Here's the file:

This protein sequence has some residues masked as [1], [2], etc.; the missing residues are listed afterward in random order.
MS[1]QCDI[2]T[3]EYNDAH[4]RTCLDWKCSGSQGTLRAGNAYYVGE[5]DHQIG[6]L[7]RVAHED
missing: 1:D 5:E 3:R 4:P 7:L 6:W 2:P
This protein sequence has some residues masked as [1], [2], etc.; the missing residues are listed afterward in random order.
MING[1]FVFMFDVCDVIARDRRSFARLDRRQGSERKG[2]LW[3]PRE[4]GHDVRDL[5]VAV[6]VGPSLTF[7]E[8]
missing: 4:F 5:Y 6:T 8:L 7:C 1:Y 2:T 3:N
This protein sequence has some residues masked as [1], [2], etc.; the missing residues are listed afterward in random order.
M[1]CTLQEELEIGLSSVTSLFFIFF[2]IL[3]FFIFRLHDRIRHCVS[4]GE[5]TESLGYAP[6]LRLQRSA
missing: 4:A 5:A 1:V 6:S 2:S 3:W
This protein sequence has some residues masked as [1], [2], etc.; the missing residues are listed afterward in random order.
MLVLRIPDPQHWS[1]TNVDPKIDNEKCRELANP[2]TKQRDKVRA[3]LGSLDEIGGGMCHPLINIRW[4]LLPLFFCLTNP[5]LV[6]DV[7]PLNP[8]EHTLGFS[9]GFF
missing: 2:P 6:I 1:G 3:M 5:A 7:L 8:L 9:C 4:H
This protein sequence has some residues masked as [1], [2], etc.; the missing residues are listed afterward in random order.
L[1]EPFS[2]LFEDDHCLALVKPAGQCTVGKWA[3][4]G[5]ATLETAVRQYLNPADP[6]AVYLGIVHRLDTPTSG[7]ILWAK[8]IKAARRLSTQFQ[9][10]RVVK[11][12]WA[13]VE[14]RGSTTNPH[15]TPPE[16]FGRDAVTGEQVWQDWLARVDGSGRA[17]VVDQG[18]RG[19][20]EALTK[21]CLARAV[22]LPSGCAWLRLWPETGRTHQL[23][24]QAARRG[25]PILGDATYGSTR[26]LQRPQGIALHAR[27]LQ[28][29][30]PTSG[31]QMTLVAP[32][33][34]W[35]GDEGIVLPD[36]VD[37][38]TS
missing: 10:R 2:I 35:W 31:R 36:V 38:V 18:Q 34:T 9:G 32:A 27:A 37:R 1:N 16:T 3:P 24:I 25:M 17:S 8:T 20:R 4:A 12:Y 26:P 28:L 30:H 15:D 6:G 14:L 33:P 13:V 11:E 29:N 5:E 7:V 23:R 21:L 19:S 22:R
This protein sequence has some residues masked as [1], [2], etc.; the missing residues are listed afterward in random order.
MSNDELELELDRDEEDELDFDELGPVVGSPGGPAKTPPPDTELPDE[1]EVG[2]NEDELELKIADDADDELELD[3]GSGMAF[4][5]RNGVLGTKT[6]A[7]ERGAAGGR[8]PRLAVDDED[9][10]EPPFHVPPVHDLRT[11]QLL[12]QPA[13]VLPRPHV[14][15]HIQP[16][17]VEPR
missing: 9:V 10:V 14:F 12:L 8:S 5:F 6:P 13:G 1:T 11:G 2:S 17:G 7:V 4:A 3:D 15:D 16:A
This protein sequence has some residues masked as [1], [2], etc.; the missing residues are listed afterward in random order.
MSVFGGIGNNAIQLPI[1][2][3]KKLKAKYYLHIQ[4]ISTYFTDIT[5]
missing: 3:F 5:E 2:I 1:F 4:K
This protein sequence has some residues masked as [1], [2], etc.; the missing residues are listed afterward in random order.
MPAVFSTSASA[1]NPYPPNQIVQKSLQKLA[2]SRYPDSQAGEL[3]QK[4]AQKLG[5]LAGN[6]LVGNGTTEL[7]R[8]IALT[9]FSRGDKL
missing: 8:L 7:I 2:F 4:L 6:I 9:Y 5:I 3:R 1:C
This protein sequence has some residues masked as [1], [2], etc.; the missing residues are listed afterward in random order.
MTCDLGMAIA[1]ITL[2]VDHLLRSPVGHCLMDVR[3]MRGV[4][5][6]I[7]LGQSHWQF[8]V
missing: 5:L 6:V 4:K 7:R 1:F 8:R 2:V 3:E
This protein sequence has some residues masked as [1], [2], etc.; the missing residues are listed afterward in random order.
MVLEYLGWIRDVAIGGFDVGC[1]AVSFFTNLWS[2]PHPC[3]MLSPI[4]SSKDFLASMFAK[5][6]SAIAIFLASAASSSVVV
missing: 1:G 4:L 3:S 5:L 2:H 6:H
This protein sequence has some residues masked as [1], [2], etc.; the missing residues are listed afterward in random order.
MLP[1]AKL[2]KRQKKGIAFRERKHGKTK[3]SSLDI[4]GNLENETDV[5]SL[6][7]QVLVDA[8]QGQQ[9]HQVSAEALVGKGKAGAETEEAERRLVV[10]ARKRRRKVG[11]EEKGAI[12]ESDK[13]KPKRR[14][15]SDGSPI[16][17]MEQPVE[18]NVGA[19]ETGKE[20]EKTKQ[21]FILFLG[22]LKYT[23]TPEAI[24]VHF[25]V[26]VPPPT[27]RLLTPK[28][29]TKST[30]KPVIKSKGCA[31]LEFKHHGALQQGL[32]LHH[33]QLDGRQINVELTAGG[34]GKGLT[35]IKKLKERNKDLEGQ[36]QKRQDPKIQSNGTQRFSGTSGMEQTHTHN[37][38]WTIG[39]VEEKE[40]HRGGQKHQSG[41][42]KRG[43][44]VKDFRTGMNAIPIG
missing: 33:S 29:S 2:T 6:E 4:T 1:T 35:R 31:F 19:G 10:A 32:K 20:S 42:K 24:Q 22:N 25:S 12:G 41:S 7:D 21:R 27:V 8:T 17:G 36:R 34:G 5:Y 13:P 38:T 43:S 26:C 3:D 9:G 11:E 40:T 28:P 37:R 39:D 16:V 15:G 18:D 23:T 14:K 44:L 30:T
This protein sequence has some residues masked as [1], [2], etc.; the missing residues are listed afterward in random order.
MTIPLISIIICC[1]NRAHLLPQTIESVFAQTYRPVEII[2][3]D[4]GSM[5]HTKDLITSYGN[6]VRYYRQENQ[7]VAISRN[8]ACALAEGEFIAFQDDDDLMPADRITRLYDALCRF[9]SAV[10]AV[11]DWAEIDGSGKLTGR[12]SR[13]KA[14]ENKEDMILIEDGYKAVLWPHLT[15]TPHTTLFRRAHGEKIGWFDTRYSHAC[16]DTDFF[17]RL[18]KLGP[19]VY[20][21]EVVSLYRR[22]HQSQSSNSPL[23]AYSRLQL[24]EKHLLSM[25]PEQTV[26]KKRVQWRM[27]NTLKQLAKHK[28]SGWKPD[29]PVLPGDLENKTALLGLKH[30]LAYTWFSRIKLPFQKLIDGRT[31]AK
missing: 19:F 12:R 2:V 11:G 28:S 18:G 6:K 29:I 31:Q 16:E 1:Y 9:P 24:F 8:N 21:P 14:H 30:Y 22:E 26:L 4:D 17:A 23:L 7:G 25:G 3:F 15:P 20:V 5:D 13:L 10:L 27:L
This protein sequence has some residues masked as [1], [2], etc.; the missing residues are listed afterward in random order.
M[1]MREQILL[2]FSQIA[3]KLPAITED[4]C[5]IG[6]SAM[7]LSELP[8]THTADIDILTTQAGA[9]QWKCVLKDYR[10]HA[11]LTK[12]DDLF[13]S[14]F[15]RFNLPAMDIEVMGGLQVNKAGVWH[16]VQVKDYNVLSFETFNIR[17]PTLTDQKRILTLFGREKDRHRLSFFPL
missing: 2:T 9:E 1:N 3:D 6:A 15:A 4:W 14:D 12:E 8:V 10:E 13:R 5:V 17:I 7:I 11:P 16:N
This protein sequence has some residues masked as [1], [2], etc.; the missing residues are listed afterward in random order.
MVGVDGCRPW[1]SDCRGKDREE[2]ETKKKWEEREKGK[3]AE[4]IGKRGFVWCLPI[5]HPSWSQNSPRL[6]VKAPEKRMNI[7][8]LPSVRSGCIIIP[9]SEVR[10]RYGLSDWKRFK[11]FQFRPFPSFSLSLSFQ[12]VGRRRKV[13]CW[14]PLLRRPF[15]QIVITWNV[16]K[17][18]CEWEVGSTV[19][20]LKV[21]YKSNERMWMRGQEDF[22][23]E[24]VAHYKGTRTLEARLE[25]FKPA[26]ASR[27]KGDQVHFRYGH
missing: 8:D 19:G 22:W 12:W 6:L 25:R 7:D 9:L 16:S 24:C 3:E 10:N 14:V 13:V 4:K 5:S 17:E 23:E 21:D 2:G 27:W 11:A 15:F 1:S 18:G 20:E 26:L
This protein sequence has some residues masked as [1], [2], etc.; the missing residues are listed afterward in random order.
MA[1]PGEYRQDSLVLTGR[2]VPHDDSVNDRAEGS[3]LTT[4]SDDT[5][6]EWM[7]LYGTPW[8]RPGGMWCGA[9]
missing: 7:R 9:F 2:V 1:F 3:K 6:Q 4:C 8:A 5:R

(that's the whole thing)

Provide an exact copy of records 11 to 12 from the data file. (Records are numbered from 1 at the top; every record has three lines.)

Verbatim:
This protein sequence has some residues masked as [1], [2], etc.; the missing residues are listed afterward in random order.
MLP[1]AKL[2]KRQKKGIAFRERKHGKTK[3]SSLDI[4]GNLENETDV[5]SL[6][7]QVLVDA[8]QGQQ[9]HQVSAEALVGKGKAGAETEEAERRLVV[10]ARKRRRKVG[11]EEKGAI[12]ESDK[13]KPKRR[14][15]SDGSPI[16][17]MEQPVE[18]NVGA[19]ETGKE[20]EKTKQ[21]FILFLG[22]LKYT[23]TPEAI[24]VHF[25]V[26]VPPPT[27]RLLTPK[28][29]TKST[30]KPVIKSKGCA[31]LEFKHHGALQQGL[32]LHH[33]QLDGRQINVELTAGG[34]GKGLT[35]IKKLKERNKDLEGQ[36]QKRQDPKIQSNGTQRFSGTSGMEQTHTHN[37][38]WTIG[39]VEEKE[40]HRGGQKHQSG[41][42]KRG[43][44]VKDFRTGMNAIPIG
missing: 33:S 29:S 2:T 6:E 4:T 1:T 35:R 31:F 19:G 10:A 32:K 20:S 42:K 24:Q 22:N 25:S 12:G 41:S 7:D 21:R 27:V 8:T 17:G 36:R 34:G 5:Y 13:P 38:T 43:S 26:C 3:D 9:G 11:E 40:T 28:P 37:R 39:D 16:V 15:G 18:D 23:T 14:K 44:L 30:T
This protein sequence has some residues masked as [1], [2], etc.; the missing residues are listed afterward in random order.
MTIPLISIIICC[1]NRAHLLPQTIESVFAQTYRPVEII[2][3]D[4]GSM[5]HTKDLITSYGN[6]VRYYRQENQ[7]VAISRN[8]ACALAEGEFIAFQDDDDLMPADRITRLYDALCRF[9]SAV[10]AV[11]DWAEIDGSGKLTGR[12]SR[13]KA[14]ENKEDMILIEDGYKAVLWPHLT[15]TPHTTLFRRAHGEKIGWFDTRYSHAC[16]DTDFF[17]RL[18]KLGP[19]VY[20][21]EVVSLYRR[22]HQSQSSNSPL[23]AYSRLQL[24]EKHLLSM[25]PEQTV[26]KKRVQWRM[27]NTLKQLAKHK[28]SGWKPD[29]PVLPGDLENKTALLGLKH[30]LAYTWFSRIKLPFQKLIDGRT[31]AK
missing: 19:F 12:R 2:V 11:G 28:S 18:G 6:K 29:I 31:Q 16:E 1:Y 9:P 24:F 8:N 21:P 14:H 30:Y 22:E 26:L 4:D 17:A 23:L 7:G 25:G 3:F 15:P 20:V 5:D 13:L 10:L 27:L